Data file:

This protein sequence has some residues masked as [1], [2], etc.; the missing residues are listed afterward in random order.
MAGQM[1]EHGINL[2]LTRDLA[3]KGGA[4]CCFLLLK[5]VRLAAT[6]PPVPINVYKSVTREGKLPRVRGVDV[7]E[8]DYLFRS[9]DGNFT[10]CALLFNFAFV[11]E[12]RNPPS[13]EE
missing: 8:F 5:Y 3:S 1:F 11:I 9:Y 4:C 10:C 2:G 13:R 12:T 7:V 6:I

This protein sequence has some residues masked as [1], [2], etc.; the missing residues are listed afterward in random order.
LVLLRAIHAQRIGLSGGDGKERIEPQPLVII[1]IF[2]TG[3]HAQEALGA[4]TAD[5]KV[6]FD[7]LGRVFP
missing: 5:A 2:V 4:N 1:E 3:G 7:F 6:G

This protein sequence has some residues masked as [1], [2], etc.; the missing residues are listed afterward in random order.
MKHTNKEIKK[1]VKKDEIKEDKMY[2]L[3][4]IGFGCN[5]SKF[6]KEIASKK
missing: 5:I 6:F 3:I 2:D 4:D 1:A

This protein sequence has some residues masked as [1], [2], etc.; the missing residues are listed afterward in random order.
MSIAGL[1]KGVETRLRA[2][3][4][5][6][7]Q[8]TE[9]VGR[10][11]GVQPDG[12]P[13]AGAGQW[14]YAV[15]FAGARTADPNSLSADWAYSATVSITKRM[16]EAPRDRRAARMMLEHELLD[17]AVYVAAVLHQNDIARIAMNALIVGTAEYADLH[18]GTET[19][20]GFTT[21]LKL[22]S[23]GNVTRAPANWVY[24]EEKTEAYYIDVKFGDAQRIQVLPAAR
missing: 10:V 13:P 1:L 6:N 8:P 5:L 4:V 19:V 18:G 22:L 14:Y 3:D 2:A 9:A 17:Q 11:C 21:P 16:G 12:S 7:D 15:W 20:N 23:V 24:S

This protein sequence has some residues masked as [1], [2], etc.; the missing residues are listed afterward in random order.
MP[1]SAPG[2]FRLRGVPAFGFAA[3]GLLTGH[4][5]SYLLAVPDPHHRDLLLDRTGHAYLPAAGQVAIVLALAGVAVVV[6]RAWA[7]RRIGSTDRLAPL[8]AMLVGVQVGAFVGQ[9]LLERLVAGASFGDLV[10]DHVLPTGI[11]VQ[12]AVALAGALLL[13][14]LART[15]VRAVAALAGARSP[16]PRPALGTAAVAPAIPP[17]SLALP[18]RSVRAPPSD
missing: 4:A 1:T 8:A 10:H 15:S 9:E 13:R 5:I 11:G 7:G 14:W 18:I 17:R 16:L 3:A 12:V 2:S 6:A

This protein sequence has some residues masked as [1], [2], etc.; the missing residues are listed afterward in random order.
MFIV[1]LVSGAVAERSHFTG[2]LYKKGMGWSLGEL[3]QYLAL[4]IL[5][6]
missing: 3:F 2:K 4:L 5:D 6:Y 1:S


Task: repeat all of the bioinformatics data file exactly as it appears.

This protein sequence has some residues masked as [1], [2], etc.; the missing residues are listed afterward in random order.
MAGQM[1]EHGINL[2]LTRDLA[3]KGGA[4]CCFLLLK[5]VRLAAT[6]PPVPINVYKSVTREGKLPRVRGVDV[7]E[8]DYLFRS[9]DGNFT[10]CALLFNFAFV[11]E[12]RNPPS[13]EE
missing: 8:F 5:Y 3:S 1:F 11:I 9:Y 4:C 10:C 2:G 13:R 12:T 7:V 6:I

This protein sequence has some residues masked as [1], [2], etc.; the missing residues are listed afterward in random order.
LVLLRAIHAQRIGLSGGDGKERIEPQPLVII[1]IF[2]TG[3]HAQEALGA[4]TAD[5]KV[6]FD[7]LGRVFP
missing: 5:A 2:V 4:N 1:E 3:G 7:F 6:G

This protein sequence has some residues masked as [1], [2], etc.; the missing residues are listed afterward in random order.
MKHTNKEIKK[1]VKKDEIKEDKMY[2]L[3][4]IGFGCN[5]SKF[6]KEIASKK
missing: 5:I 6:F 3:I 2:D 4:D 1:A

This protein sequence has some residues masked as [1], [2], etc.; the missing residues are listed afterward in random order.
MSIAGL[1]KGVETRLRA[2][3][4][5][6][7]Q[8]TE[9]VGR[10][11]GVQPDG[12]P[13]AGAGQW[14]YAV[15]FAGARTADPNSLSADWAYSATVSITKRM[16]EAPRDRRAARMMLEHELLD[17]AVYVAAVLHQNDIARIAMNALIVGTAEYADLH[18]GTET[19][20]GFTT[21]LKL[22]S[23]GNVTRAPANWVY[24]EEKTEAYYIDVKFGDAQRIQVLPAAR
missing: 10:V 13:P 1:L 6:N 8:P 5:L 4:V 19:V 18:G 22:L 14:Y 3:D 2:A 9:A 17:Q 11:C 21:P 16:G 12:S 7:D 15:W 20:N 23:V 24:S

This protein sequence has some residues masked as [1], [2], etc.; the missing residues are listed afterward in random order.
MP[1]SAPG[2]FRLRGVPAFGFAA[3]GLLTGH[4][5]SYLLAVPDPHHRDLLLDRTGHAYLPAAGQVAIVLALAGVAVVV[6]RAWA[7]RRIGSTDRLAPL[8]AMLVGVQVGAFVGQ[9]LLERLVAGASFGDLV[10]DHVLPTGI[11]VQ[12]AVALAGALLL[13][14]LART[15]VRAVAALAGARSP[16]PRPALGTAAVAPAIPP[17]SLALP[18]RSVRAPPSD
missing: 4:A 1:T 8:A 10:H 15:S 9:E 13:R 5:I 11:G 7:G 14:W 18:I 17:R 16:L 3:A 12:V 2:S 6:A

This protein sequence has some residues masked as [1], [2], etc.; the missing residues are listed afterward in random order.
MFIV[1]LVSGAVAERSHFTG[2]LYKKGMGWSLGEL[3]QYLAL[4]IL[5][6]
missing: 3:F 2:K 4:L 5:D 6:Y 1:S